There is always a danger of falling into hyperbole when we begin to speak of such things, because we are ignorant. Yet we must speak and think of such things, because this is what man was created for. Consciousness is able to comprehend consciousness; unconsciousness can comprehend nothing. Man was created to manifest the potential of consciousness, which is why he is greater than the angels.

In inner work, it's tempting to withdraw into what is called the Silence. Yet this is an abrogation of responsibility; a failure to bridge these two worlds, which mankind was meant to help unify. Jeanne de Salzmann was well aware of this danger, that we might sink into our souls and so ultimately fail to connect the inner to the outer. The manifestation of the potential of consciousness requires us to think as we are, and to be as we are—not to stop thinking, or to be as we wish we might be. Because our existence is already, unbeknownst to us, a perfect expression (one ever-changing reflection) of the Kingdom of Heaven, what is needed is to develop an awareness of it, not manipulate or craft it to our own ends. This is why the Sufis say that religion is Islam, submission. We submit to what is.

 What is is not like this or like that. Already, when we compare, we forget that the manifestations of the Kingdom of Heaven are infinite, and that though everything may appear to be like something else, everything is simply itself, and thus, in every instance, unique, remarkable, and miraculous. Hence Gurdjieff's comment that even God is an idiot. His meaning is subtle and far away from what we generally think the word means.

This is the great challenge; to stop wishing to be one way or another, and just to start wishing to Be, which is not being anything in particular, but being everything at once.

This can only take place if and when we receive an energy of transformation, because it's only in the alignment of the Being to higher forces that it can develop an awareness of its subordinate condition, rather than investiture in what we call the ego.

 I respectfully hope you will take good care.




Saturday, July 7, 2012

A Call to Prayer

A very close friend of mine recently complained that while meditating, she found herself annoyingly preoccupied with associative thoughts about this, that, or the other thing in life. Her comment was that one would think after 30 or 40 years of practice, a sitting should be better than that.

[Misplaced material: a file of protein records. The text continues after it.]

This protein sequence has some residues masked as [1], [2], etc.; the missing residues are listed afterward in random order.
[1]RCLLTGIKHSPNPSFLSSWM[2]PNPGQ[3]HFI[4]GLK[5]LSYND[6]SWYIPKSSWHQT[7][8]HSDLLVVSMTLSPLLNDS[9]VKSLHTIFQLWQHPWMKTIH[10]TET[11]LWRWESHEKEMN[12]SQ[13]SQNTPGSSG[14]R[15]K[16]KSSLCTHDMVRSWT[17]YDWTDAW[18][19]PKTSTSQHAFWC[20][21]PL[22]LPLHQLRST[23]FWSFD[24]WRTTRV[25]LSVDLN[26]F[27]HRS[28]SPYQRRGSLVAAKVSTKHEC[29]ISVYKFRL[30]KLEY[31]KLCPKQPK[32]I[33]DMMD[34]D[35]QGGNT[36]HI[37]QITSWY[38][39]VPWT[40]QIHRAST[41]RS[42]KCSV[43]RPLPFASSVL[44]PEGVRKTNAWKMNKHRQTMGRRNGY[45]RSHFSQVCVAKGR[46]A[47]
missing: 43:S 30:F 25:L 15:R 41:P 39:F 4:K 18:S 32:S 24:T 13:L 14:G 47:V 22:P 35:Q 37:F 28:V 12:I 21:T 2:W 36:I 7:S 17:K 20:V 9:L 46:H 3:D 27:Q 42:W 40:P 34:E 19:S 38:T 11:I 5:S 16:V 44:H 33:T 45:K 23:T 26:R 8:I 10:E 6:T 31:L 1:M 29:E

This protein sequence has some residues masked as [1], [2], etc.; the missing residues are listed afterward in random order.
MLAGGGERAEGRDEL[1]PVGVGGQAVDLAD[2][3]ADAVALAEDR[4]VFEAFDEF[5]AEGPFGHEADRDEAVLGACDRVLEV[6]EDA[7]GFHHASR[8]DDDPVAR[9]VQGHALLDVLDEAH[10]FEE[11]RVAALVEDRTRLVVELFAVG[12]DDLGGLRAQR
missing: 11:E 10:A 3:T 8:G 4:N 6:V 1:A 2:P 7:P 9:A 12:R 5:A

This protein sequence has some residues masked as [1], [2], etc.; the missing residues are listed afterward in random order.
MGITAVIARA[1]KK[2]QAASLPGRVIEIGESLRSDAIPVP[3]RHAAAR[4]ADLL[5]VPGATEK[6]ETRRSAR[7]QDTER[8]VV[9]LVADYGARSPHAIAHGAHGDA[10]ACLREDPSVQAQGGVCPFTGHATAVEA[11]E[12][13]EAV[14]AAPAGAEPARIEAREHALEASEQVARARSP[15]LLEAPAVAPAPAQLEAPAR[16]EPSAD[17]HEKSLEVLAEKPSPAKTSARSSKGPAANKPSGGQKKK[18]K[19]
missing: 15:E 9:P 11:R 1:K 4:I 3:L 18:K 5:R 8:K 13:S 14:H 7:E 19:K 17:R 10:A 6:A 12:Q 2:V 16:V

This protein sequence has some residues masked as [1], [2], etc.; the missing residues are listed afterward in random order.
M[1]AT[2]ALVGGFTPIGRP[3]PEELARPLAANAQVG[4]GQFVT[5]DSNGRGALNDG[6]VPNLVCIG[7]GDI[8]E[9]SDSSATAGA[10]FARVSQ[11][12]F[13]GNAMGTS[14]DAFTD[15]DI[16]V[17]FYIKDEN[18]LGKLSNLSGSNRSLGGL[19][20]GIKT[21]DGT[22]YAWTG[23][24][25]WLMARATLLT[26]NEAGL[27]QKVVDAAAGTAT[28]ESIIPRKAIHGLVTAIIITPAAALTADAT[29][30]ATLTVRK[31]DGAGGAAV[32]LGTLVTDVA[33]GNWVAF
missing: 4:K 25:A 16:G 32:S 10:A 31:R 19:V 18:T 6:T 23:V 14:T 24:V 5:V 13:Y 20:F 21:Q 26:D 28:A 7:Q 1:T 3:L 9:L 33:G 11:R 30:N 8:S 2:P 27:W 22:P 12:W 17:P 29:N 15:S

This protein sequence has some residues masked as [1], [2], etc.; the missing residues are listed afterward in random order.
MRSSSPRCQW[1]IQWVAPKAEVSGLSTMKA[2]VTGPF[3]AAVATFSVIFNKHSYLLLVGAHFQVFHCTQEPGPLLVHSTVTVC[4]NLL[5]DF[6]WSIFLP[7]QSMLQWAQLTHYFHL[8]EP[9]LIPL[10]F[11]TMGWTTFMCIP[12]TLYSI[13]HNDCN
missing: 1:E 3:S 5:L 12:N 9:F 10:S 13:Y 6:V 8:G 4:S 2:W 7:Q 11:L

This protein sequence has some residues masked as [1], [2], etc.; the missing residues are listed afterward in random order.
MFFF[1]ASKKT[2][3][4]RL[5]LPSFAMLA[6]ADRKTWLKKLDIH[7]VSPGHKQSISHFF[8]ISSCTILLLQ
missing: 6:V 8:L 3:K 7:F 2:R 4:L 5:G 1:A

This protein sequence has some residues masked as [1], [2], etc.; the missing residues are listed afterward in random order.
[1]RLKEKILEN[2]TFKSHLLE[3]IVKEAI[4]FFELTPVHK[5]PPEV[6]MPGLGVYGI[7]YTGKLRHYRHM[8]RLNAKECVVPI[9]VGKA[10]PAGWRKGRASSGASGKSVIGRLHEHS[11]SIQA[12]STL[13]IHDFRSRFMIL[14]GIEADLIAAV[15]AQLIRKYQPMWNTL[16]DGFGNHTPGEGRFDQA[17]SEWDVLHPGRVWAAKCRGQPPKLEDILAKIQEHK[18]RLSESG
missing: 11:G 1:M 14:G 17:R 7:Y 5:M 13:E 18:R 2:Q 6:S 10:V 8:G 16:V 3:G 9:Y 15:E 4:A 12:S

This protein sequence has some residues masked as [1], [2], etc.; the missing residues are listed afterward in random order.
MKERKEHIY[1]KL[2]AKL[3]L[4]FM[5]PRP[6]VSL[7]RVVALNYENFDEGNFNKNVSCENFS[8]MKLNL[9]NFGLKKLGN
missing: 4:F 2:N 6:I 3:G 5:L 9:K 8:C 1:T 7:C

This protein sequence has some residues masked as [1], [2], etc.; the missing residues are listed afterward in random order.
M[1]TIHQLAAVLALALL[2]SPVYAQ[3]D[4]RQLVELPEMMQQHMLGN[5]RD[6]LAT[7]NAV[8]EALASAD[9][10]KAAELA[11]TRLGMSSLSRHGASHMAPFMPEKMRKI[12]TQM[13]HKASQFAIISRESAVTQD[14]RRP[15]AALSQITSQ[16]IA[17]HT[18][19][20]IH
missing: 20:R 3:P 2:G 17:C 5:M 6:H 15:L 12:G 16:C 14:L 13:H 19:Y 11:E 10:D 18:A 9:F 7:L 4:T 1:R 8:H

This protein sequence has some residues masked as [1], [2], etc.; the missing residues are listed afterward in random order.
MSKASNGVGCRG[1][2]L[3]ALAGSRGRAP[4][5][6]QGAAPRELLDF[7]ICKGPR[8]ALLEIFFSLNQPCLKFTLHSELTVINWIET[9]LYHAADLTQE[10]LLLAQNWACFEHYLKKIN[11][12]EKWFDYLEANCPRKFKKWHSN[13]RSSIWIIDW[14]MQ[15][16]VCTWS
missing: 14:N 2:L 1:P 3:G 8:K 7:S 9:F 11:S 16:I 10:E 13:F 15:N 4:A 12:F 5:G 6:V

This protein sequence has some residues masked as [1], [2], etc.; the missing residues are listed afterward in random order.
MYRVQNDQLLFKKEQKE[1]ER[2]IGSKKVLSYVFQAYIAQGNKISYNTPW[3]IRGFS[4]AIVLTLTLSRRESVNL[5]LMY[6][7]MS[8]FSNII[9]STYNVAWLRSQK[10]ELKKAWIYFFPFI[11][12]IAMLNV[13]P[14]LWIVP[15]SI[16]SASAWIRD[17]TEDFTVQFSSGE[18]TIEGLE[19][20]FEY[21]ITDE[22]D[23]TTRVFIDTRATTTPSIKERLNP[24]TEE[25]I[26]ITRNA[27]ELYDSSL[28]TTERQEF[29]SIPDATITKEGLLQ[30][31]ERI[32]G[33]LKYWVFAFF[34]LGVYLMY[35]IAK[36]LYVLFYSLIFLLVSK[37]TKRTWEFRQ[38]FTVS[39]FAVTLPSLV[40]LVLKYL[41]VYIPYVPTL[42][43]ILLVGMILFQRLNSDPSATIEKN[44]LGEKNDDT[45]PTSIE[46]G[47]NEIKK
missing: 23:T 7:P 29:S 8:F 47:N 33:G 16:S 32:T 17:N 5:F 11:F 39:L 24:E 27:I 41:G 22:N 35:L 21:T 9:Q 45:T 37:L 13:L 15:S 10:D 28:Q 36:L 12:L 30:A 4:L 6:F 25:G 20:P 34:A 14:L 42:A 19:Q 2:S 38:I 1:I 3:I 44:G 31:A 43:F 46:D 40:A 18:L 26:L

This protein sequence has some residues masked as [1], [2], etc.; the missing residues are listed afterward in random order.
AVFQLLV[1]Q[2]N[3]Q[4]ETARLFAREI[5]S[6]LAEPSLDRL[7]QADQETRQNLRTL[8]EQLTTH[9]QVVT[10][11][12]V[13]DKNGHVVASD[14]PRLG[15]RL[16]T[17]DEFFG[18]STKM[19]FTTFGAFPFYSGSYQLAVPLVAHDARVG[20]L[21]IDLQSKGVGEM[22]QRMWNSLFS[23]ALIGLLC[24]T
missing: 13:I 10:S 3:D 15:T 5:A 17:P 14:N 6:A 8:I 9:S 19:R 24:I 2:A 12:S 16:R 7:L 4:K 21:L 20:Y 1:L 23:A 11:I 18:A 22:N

I think we're all familiar with the problem. Yet what is a sitting for? Do we approach it, our meditation practice, with a real understanding of what we are about? Perhaps we do; perhaps we don't.

Every meditation is an effort to contact God and call for help. You can pile on all the exercises you want to; it doesn't matter. In the end, it's your predisposition that determines what is possible, as Ibn Al Arabi makes abundantly clear in the Bezels of Wisdom. I call the reader's attention to this particular passage, because so much of what it says is essential to understanding what we are doing in our meditation practice.

 As I have explained before, we live in a determinate universe, and the best that a man can hope for is to know his predisposition—that which is already ordained. (Al Arabi mentions this question a number of times in the quote, because it's central to an understanding of our place, and what our possibilities are.)

In an effort to move in this direction, a man aligns himself with the will of God, and only in this way and in such a sense can a man become whole. The "inner alignment" that is referred to in Yoga or the inner work of the Fourth Way isn't just some nifty rearrangement of the chakras; it is an alignment with the Will of God, which constantly expresses itself—another overarching subject in The Bezels of Wisdom.  Any understanding of practice, any mechanical understanding,  that falls short of this is an incomplete understanding.

 In any event, the most essential action in meditation is a call for help.The highest form of the call for help takes place in a reciprocal relationship between a wish for service, and silence (see the last paragraph of the quote.) So when we sit, we should actively pray for help. The routine invocation of the words Lord have Mercy in the Gurdjieff practice is especially appropriate, because we ought to be praying in this way constantly, and at all times.  It's a question of discovering and coming into relationship with the inner impulse that drives this desire; we are disconnected from God, and only a lifetime of effort can help us to discover this tendril, which reconnects our being to the divine. It's a good thing to pray in meditations; it is even better to pray constantly, all day long, as we walk through life and feel the movement of energy within us.